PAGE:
During their periods, women were not allowed to enter the ashram nor were they given ashram food, as they were considered impure at the time. But Bhagavan broke conventional rules, by feeding them in the ashram. “There is no one who is pure or impure. All are one, and all are same”, he would say. Thanks to him, women were allowed to not only stay in the ashram but also have ashram food in the kitchen during their periods. By his gesture Bhagavan taught the inmates a lesson that in spirituality, the human being comes first and that Compassion is the Supreme Law.
Untouchability was not practiced in the ashram since all were treated as equals, irrespective of their caste, creed and nationality. Everbody would have meals together. Many times the inmates of the ashram found themselves caught in the trap of outmoded customs and convention that discriminated against the less fortunate in the society, especially women and lower castes. Bhagavan was strict in treating everyone equally. He would often say, “The ashram does not see any differences. There are no untouchables here. Those who do not like to eat in our kitchen may eat elsewhere. What is the difference between man and man? Am I a Brahmin and he a paraiah (downtrodden)? God resides in every heart whatever may be his caste.”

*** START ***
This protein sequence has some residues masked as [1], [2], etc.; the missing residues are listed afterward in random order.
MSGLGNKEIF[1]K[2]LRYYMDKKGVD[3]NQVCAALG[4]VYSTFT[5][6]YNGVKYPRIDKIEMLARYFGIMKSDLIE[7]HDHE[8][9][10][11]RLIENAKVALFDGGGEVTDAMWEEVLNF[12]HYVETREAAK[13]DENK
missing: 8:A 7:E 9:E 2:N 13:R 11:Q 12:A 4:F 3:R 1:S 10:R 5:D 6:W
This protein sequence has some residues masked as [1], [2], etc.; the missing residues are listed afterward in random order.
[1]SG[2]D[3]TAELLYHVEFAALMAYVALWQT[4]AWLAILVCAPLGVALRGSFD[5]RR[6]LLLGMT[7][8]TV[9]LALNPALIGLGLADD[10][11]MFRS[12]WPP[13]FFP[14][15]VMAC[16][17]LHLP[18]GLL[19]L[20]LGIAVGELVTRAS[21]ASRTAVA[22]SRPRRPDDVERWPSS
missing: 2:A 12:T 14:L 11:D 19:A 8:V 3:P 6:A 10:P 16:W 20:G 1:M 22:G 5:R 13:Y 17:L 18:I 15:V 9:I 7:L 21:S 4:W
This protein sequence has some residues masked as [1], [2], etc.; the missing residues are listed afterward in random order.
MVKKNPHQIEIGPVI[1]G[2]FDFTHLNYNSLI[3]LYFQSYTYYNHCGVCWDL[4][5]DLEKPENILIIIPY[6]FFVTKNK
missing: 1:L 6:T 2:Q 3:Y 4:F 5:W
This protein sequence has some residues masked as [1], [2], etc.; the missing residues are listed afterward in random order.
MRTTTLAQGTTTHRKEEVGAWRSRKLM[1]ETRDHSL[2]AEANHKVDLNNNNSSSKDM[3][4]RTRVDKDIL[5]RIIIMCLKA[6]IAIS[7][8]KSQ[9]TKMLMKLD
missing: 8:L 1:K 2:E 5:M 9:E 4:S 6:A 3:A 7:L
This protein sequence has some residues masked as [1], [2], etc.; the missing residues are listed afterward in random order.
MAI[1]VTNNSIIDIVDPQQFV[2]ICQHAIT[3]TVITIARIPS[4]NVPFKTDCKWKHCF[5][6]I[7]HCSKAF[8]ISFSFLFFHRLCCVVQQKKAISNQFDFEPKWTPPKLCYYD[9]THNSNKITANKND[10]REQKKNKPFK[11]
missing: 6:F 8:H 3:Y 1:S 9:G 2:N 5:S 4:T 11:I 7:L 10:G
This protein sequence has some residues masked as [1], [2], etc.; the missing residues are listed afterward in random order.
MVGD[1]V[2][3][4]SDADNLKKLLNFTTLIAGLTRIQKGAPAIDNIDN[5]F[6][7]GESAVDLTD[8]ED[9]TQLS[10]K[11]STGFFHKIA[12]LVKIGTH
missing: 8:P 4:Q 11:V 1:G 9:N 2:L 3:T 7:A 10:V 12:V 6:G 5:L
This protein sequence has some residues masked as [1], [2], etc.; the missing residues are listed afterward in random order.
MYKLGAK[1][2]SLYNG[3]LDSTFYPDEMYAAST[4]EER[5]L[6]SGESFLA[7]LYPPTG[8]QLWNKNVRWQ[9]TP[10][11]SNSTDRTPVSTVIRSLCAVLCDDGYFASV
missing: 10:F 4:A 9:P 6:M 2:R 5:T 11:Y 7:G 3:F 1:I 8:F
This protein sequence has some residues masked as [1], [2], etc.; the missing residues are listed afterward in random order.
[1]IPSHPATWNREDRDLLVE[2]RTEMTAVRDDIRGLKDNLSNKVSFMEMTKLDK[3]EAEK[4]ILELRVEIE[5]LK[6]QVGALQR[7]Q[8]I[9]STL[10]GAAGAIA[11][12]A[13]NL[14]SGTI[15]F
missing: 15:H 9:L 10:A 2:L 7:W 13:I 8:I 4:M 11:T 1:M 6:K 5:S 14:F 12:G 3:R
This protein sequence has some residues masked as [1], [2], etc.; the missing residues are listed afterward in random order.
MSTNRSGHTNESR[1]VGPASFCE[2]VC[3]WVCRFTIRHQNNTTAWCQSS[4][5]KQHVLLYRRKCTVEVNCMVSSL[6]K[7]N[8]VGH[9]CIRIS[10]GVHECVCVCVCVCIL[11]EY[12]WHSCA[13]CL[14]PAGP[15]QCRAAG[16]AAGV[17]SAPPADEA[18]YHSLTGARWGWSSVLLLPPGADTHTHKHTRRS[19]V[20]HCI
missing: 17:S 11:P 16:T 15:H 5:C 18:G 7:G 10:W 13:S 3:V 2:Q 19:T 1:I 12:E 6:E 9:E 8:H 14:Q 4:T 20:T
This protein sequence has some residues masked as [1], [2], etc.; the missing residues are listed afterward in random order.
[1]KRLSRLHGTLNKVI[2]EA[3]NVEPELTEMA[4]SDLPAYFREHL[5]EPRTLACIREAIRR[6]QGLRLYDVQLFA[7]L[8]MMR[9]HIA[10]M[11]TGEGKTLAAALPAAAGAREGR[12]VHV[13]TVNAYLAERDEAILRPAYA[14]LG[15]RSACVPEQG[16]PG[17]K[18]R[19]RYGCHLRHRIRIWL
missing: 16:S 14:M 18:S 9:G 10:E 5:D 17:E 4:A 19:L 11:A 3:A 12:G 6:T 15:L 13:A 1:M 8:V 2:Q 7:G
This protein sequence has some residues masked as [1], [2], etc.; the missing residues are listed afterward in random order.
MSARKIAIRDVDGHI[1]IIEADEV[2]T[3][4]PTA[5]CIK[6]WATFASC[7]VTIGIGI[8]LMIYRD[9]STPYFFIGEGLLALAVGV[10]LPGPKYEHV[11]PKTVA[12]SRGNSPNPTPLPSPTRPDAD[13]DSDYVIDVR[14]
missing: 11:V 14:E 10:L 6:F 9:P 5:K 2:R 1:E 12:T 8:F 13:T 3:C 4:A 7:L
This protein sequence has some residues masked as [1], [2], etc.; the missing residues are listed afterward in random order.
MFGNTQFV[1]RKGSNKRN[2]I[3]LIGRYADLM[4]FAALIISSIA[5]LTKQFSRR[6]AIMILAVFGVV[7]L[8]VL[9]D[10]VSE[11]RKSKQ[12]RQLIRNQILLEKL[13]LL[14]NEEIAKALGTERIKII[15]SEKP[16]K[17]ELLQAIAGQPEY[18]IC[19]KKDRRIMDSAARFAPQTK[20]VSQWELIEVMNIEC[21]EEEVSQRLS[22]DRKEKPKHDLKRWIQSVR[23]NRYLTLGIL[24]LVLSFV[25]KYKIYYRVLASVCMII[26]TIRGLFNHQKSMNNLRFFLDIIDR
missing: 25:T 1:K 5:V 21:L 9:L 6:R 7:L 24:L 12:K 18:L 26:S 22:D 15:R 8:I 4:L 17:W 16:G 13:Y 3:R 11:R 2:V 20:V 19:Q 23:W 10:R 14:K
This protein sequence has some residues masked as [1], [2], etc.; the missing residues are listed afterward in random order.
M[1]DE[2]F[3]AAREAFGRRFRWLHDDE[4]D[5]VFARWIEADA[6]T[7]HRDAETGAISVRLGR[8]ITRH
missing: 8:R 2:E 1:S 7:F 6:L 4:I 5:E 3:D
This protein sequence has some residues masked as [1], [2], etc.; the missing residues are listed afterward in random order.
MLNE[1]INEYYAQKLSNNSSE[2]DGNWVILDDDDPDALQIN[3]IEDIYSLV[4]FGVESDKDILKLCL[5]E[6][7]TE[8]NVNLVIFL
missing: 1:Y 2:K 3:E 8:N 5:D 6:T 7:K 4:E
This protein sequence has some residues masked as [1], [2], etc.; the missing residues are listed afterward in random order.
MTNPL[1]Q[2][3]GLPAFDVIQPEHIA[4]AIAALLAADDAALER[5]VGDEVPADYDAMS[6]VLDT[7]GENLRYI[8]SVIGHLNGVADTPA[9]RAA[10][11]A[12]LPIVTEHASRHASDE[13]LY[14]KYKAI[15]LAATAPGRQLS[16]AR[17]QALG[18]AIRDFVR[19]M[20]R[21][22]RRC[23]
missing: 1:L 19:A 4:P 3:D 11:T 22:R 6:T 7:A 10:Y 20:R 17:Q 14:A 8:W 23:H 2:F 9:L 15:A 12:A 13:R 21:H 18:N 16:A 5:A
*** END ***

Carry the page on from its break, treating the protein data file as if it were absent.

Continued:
The Maharshi was particular about the leftovers and he would allow no food to go to waste. The leftovers of the previous day were warmed up and served at breakfast the next morning along with hot idlis. If there was any soup or vegetable left, they were mixed with sambar and used. Ramana knew very well that this would hurt the caste rules of some orthodox Brahmins, but he would not bother. He was of the firm opinion that no food should be wasted. He also opposed giving leftovers to beggars since, in his opinion, beggars should be fed along with others, given the same food as others and never to be fed with poor quality of food.
Bhagvan comes to his devotee’s rescue